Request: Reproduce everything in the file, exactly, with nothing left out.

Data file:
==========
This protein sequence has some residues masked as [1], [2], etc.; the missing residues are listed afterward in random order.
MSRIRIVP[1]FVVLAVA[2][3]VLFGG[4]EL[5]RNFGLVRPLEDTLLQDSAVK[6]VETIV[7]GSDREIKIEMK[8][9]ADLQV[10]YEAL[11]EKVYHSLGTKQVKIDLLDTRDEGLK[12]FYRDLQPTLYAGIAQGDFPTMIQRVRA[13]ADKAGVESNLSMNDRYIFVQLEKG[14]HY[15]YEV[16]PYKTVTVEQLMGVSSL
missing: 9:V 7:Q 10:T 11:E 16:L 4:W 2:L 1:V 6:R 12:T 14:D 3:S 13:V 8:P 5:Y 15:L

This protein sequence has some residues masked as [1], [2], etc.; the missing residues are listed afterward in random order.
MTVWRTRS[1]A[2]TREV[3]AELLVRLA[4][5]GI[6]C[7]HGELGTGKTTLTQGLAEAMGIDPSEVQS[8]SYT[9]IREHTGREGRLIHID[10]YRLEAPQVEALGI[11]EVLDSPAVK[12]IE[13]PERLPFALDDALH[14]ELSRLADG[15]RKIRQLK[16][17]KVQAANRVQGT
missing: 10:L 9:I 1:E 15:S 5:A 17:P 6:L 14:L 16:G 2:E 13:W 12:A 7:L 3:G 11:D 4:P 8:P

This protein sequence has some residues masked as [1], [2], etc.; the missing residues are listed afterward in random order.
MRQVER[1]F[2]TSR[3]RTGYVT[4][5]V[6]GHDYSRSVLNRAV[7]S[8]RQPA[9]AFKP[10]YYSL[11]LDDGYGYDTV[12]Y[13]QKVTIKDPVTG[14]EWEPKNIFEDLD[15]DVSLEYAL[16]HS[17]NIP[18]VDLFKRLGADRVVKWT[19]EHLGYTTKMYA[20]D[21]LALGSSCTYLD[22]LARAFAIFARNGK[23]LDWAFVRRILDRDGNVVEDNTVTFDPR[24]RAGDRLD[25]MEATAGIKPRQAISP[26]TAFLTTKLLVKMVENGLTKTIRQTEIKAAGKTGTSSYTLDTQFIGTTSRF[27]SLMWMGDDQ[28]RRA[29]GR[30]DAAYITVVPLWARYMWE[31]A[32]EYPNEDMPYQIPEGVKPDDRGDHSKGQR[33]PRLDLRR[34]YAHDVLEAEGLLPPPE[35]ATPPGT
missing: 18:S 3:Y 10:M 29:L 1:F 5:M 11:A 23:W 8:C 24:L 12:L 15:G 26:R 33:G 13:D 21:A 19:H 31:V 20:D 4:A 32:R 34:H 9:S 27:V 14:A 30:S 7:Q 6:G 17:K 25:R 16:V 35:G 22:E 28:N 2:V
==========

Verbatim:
This protein sequence has some residues masked as [1], [2], etc.; the missing residues are listed afterward in random order.
MSRIRIVP[1]FVVLAVA[2][3]VLFGG[4]EL[5]RNFGLVRPLEDTLLQDSAVK[6]VETIV[7]GSDREIKIEMK[8][9]ADLQV[10]YEAL[11]EKVYHSLGTKQVKIDLLDTRDEGLK[12]FYRDLQPTLYAGIAQGDFPTMIQRVRA[13]ADKAGVESNLSMNDRYIFVQLEKG[14]HY[15]YEV[16]PYKTVTVEQLMGVSSL
missing: 9:V 7:Q 10:T 11:E 16:L 4:W 2:L 1:V 6:R 12:T 14:D 3:S 13:V 8:P 5:Y 15:L

This protein sequence has some residues masked as [1], [2], etc.; the missing residues are listed afterward in random order.
MTVWRTRS[1]A[2]TREV[3]AELLVRLA[4][5]GI[6]C[7]HGELGTGKTTLTQGLAEAMGIDPSEVQS[8]SYT[9]IREHTGREGRLIHID[10]YRLEAPQVEALGI[11]EVLDSPAVK[12]IE[13]PERLPFALDDALH[14]ELSRLADG[15]RKIRQLK[16][17]KVQAANRVQGT
missing: 10:L 9:I 1:E 15:S 5:A 17:P 6:L 14:L 16:G 2:E 13:W 12:A 7:L 3:G 11:D 4:P 8:P

This protein sequence has some residues masked as [1], [2], etc.; the missing residues are listed afterward in random order.
MRQVER[1]F[2]TSR[3]RTGYVT[4][5]V[6]GHDYSRSVLNRAV[7]S[8]RQPA[9]AFKP[10]YYSL[11]LDDGYGYDTV[12]Y[13]QKVTIKDPVTG[14]EWEPKNIFEDLD[15]DVSLEYAL[16]HS[17]NIP[18]VDLFKRLGADRVVKWT[19]EHLGYTTKMYA[20]D[21]LALGSSCTYLD[22]LARAFAIFARNGK[23]LDWAFVRRILDRDGNVVEDNTVTFDPR[24]RAGDRLD[25]MEATAGIKPRQAISP[26]TAFLTTKLLVKMVENGLTKTIRQTEIKAAGKTGTSSYTLDTQFIGTTSRF[27]SLMWMGDDQ[28]RRA[29]GR[30]DAAYITVVPLWARYMWE[31]A[32]EYPNEDMPYQIPEGVKPDDRGDHSKGQR[33]PRLDLRR[34]YAHDVLEAEGLLPPPE[35]ATPPGT
missing: 18:S 3:Y 10:M 29:L 1:F 5:M 11:A 23:W 8:C 24:L 12:L 15:G 26:R 33:G 13:D 21:A 19:H 31:V 20:D 4:A 32:R 34:H 9:S 27:V 14:A 30:S 7:Q 6:G 17:K 25:R 16:V 35:G 22:E 28:N 2:V